On. Oct. 10, 2019, Purdue trustees will consider a policy that would ban faculty and staff from making otherwise legal bets on Purdue games and athletes. Purdue President Mitch Daniels said the policy is meant to reduce the potential that student-athletes feel pressure at a time when a new Indiana law allows sports wagering. (Photo: Nikos Frazier | Journal & Courier)
On. Oct. 10, 2019, Purdue trustees will consider a policy that would ban faculty and staff from making otherwise legal bets on Purdue games and athletes. Purdue President Mitch Daniels said the policy is meant to reduce the potential that student-athletes feel pressure at a time when a new Indiana law allows sports wagering. (Photo: Nikos Frazier | Journal & Courier)
WEST LAFAYETTE – Since Purdue President Mitch Daniels first hinted three weeks that the university was on the verge of telling staff, faculty and, potentially, 44,551 students they couldn’t make what now are legal bets on Boilermaker sports, the Big Ten school has been quiet on details heading toward a possible Oct. 10 decision by Purdue’s trustees.

But since then, at least one other school – perhaps the first in the nation – rolled out its own policy, one that could serve as a starting-point template as universities try to protect their student-athletes and the integrity of their schools at time when legalized sports wagering comes closer to home.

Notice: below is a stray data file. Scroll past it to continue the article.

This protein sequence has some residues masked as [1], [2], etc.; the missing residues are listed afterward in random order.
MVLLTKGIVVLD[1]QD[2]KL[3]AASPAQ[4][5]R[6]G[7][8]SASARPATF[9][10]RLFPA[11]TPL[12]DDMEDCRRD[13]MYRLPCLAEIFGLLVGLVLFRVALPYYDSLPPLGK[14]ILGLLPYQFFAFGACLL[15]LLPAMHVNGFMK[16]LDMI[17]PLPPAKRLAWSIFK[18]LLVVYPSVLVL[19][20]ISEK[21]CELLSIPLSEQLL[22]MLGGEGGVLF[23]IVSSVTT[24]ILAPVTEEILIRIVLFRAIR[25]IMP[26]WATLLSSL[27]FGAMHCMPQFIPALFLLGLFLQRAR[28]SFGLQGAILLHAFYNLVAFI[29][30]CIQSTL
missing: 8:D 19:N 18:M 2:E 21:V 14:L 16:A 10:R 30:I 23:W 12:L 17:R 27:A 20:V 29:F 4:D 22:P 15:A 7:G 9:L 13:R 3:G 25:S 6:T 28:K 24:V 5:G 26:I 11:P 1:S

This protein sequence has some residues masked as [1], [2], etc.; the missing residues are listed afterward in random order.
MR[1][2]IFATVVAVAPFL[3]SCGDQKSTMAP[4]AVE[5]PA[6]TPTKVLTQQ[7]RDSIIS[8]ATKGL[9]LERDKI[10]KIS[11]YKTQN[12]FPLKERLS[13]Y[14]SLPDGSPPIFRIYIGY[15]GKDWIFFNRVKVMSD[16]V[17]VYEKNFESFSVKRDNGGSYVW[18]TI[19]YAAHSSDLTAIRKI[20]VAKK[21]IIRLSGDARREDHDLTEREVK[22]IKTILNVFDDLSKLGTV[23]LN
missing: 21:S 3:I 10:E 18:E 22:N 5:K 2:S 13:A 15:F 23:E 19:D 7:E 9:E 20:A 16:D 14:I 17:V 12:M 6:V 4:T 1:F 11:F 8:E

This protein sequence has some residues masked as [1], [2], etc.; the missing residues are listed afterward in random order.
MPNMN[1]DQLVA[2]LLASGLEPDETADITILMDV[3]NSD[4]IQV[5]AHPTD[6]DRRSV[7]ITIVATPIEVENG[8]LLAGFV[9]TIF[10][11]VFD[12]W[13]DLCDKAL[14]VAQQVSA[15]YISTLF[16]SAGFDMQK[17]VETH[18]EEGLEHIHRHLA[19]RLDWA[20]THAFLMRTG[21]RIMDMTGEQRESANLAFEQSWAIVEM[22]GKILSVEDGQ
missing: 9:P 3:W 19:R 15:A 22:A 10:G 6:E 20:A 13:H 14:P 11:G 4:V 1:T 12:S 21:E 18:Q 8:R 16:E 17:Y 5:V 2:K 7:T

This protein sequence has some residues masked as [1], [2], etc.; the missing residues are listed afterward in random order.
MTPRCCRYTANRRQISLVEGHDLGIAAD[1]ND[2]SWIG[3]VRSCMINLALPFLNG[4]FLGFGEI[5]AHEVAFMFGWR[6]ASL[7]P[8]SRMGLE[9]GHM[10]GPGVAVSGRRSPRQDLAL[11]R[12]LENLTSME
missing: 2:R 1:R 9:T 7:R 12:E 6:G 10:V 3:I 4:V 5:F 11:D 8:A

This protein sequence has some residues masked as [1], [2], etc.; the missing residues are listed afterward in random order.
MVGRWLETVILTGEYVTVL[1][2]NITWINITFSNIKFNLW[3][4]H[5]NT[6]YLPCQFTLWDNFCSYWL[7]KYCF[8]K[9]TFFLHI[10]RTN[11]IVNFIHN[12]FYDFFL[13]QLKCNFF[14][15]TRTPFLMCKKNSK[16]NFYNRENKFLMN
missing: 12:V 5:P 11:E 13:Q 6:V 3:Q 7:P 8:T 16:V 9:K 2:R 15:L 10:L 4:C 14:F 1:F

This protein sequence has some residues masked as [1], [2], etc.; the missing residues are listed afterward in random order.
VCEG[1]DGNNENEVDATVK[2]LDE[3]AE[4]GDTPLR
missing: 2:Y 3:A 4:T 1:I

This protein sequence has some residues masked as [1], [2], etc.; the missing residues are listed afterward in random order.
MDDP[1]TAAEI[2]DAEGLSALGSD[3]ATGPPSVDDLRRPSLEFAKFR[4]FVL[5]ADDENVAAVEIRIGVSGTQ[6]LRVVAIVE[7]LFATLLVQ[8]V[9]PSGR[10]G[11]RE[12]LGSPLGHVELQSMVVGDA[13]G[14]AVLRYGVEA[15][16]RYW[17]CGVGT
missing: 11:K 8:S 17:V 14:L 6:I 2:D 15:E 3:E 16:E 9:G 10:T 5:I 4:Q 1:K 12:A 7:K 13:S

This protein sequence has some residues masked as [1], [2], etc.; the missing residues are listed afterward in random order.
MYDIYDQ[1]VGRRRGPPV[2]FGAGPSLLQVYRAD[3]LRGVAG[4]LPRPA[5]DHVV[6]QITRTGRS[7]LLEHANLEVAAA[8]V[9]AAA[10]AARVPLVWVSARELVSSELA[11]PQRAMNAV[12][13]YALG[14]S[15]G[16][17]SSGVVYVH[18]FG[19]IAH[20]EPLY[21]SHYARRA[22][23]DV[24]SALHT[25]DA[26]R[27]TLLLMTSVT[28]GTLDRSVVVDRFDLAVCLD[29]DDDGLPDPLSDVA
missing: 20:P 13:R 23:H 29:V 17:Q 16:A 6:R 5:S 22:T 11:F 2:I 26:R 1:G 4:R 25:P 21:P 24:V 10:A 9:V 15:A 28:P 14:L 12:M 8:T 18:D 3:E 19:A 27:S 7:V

Saint Joseph’s University – a private school in Philadelphia, competing in 20 men’s and women’s Division I sports – put a policy on sports wagering in its student handbook in late September.

The upshot, taken straight from the handbook, is a policy that blankets every corner of a campus with a student enrollment of 8,086 and 308 full-time faculty: “Students, faculty, staff, contractors and members of the Board of Trustees are not permitted to place an otherwise legal sports wager on any team, contest or event, or individual affiliated with the Saint Joseph’s University Department of Athletics.”

Violations, the policy says, would be handled under Saint Joseph’s regular disciplinary procedures for student, faculty and staff. Contractors caught betting on the Hawks would find their contracts with the university terminated.

If Saint Joseph’s really was first with a ban on betting on the home team – Purdue officials said they haven’t found any other universities that beat the Atlantic 10 Conference school and the NCAA didn’t immediately respond to questions – geography had a lot to do with it, said Jill Bodensteiner, Saint Joseph’s athletic director.

When, in 2018, the U.S. Supreme Court struck down a 1992 federal law that banned commercial sports wagering in most states, Pennsylvania, New Jersey and Delaware – all in Saint Joseph’s backyard – were among the early adopters among states legalizing sports betting at licensed casinos and on mobile devices. Indiana joined those ranks in 2019, with the first sports book bets placed at casinos on Sept. 1 and the first mobile wagering starting on Oct. 3.

“That just gave us the opportunity to start thinking about the issues very deeply before some other school had to,” said Bodensteiner, who started as Saint Joseph’s AD in June 2018, after more than 20 years in various roles at Notre Dame. “That’s maybe why we’re a little bit ahead of the game.”
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